Wednesday, December 30, 2009 at 6:35 PM
The final S&P / Case-Shiller Home Price Index of the year showed flattening in home prices across the nation. But ideastream®’s Ida Lieszkovszky reports that there may be some relatively good news in Cleveland.
The housing bubble has left many area streets pockmarked with foreclosed homes, but compared to other cities around the country, Cleveland has come out doing alright.
BLITZER: FOR CLEVELAND BOTH THE RISE AND DECLINE IN HOUSE PRICES OVER THE PAST COUPLE YEARS HAS BEEN MORE MODEST THAN MANY OTHER CITIES.
That’s David Blitzer, Chairmen of the Index Committee at Standard & Poor’s. They’re the ones who follow home prices in 20 major US cities, including Cleveland.
BLITZER: CLEVELAND DID NOT EXPERIENCE THE HUGE SURGE IN HOUSING PRICES SEEN IN THE SUN BELT AREAS SUCH AS LAS VEGAS NEVADA PHOENIX ARIZONA OR MIAMI FLORIDA OR SAN DIEGO BUT LIKEWISE WHILE PRICES HAVE PULLED BACK IN CLEVELAND THE DECLINE HAS NOT BEEN ANYWHERE AS NEAR AS SHARP AS IN SOME OF THOSE SUN BELT CITIES.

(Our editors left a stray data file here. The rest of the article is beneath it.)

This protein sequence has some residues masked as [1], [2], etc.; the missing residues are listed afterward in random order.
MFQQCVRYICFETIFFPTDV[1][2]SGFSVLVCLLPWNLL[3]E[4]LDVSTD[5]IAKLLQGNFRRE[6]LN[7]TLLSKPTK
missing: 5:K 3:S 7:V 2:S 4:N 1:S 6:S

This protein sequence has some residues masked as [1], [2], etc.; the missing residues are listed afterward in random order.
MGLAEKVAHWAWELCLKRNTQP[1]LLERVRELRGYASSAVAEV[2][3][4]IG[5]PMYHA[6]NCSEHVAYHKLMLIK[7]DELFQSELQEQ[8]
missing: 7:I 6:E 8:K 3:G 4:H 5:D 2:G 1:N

Despite rising prices in the spring and summer, Cleveland has seen a slight dip overall in the past year. We’re down 3 and a half percent. But that’s nothing compared to those Sun Belt areas Blitzer mentioned, like Las Vegas. Their house prices have gone down 27%. Blitzer says for the most part this isn’t a sign of a double-dip recession; it’s just a time of slower growth than the summer.